1.8 Measurements and modeling of canopy architecture in high latitude, non-random forests: tales from BOREAS

Monday, 28 April 2008: 11:15 AM
Floral Ballroom Jasmine (Wyndham Orlando Resort)
Christopher J. Kucharik, University of Wisconsin-Madison, Madison, WI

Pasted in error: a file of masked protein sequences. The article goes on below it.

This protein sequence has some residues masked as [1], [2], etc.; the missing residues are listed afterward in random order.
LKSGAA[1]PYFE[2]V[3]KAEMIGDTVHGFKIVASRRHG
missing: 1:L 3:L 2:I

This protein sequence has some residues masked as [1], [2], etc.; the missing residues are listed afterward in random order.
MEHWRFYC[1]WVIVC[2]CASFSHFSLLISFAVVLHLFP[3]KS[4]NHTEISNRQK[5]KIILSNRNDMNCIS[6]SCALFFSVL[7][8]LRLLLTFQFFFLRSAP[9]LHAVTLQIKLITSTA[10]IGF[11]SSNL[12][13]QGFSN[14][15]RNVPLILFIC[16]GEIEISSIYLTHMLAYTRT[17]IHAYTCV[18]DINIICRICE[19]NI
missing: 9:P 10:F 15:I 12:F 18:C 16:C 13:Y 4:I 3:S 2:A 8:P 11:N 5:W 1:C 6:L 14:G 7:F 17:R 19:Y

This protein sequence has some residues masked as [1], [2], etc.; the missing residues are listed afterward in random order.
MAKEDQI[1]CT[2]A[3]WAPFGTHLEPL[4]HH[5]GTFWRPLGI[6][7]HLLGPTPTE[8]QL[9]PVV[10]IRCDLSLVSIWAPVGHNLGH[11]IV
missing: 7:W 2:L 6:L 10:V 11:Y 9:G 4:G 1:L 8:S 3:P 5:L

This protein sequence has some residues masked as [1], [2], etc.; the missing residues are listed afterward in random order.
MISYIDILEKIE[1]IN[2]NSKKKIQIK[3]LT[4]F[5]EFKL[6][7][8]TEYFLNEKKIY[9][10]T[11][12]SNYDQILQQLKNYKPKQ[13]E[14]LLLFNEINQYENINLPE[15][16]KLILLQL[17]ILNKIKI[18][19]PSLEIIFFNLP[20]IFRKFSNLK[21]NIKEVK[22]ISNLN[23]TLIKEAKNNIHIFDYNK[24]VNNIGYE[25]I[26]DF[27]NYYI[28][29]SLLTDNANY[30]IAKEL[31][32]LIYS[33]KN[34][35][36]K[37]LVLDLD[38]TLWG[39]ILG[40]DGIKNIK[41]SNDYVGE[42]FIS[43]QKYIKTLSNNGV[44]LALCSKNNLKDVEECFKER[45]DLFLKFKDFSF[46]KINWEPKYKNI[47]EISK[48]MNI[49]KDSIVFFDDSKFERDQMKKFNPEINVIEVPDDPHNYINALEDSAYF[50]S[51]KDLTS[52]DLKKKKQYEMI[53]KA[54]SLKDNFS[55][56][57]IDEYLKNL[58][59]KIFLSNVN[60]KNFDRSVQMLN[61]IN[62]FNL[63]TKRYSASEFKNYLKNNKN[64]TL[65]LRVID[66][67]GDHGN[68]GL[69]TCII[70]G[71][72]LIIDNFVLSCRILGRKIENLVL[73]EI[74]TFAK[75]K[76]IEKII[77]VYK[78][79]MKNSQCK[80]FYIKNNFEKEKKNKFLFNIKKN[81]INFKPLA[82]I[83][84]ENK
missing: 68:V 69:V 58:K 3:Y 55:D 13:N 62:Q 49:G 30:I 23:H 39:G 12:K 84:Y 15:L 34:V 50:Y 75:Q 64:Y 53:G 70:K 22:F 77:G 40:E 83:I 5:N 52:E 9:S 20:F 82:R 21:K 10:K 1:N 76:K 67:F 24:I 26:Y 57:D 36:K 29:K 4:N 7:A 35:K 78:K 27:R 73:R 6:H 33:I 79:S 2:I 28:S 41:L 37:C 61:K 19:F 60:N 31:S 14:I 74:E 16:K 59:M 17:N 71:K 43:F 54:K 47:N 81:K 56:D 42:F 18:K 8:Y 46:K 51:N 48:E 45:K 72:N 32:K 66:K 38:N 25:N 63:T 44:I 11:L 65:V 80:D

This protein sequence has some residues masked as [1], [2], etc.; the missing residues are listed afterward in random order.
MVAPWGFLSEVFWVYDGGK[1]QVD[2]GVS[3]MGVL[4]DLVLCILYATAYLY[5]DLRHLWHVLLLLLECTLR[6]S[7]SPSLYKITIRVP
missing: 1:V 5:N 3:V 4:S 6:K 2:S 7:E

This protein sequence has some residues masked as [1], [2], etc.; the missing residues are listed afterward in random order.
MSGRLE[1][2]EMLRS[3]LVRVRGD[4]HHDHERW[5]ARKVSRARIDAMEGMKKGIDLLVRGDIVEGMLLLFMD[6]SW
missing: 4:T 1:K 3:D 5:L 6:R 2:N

Professor John M. Norman has had a monumental impact on the study of canopy architecture and radiative transfer over the past several decades. Here, I reflect on some of his pioneering work on instrument development and remote sensing during his tenure at the University of Wisconsin-Madison. My career path crossed with Prof. Norman as we took part in the Boreal Ecosystem Atmosphere Study (BOREAS) in the mid-1990s. Our primary goal as part of a larger terrestrial ecology research team was to quantify carbon budgets for contrasting boreal forest ecosystems. To do so, improved estimates of leaf area index (LAI) and new ways to numerically account for the non-random spatial distribution of foliage elements and their influence on radiative transfer was needed to accurately scale photosynthesis from the leaf to regional scale. As part of this task, Prof. Norman initiated the design and construction of the highly portable Multiband Vegetation Imager (or MVI), which was comprised of a 16-bit charge coupled device (CCD) digital camera, outfitted with a filter exchange mechanism that allowed for two-band (VIS/NIR) images of plant canopies to be captured in rapid succession. This small-scale remote sensing instrument allowed us to indirectly quantify LAI and canopy gap size distributions in both coniferous and deciduous canopies, estimate leaf angle distributions, and identify and measure specific canopy components (i.e. sunlit and shaded leaf area, and branch area). The precision with which the canopy gap size distribution was quantified allowed us to determine canopy clumping indices that were used to improve indirect measures of LAI and modify Beer's Law, making it more applicable for use in heterogeneous plant canopies. In the years to follow, the MVI was also used in corn canopies and also flew aboard a single engine Cessna aircraft in central Wisconsin on multiple occasions. To date, the five key publications related to MVI work have generated greater than 350 citations, influencing canopy architecture research and carbon budget studies in many regions of the globe.
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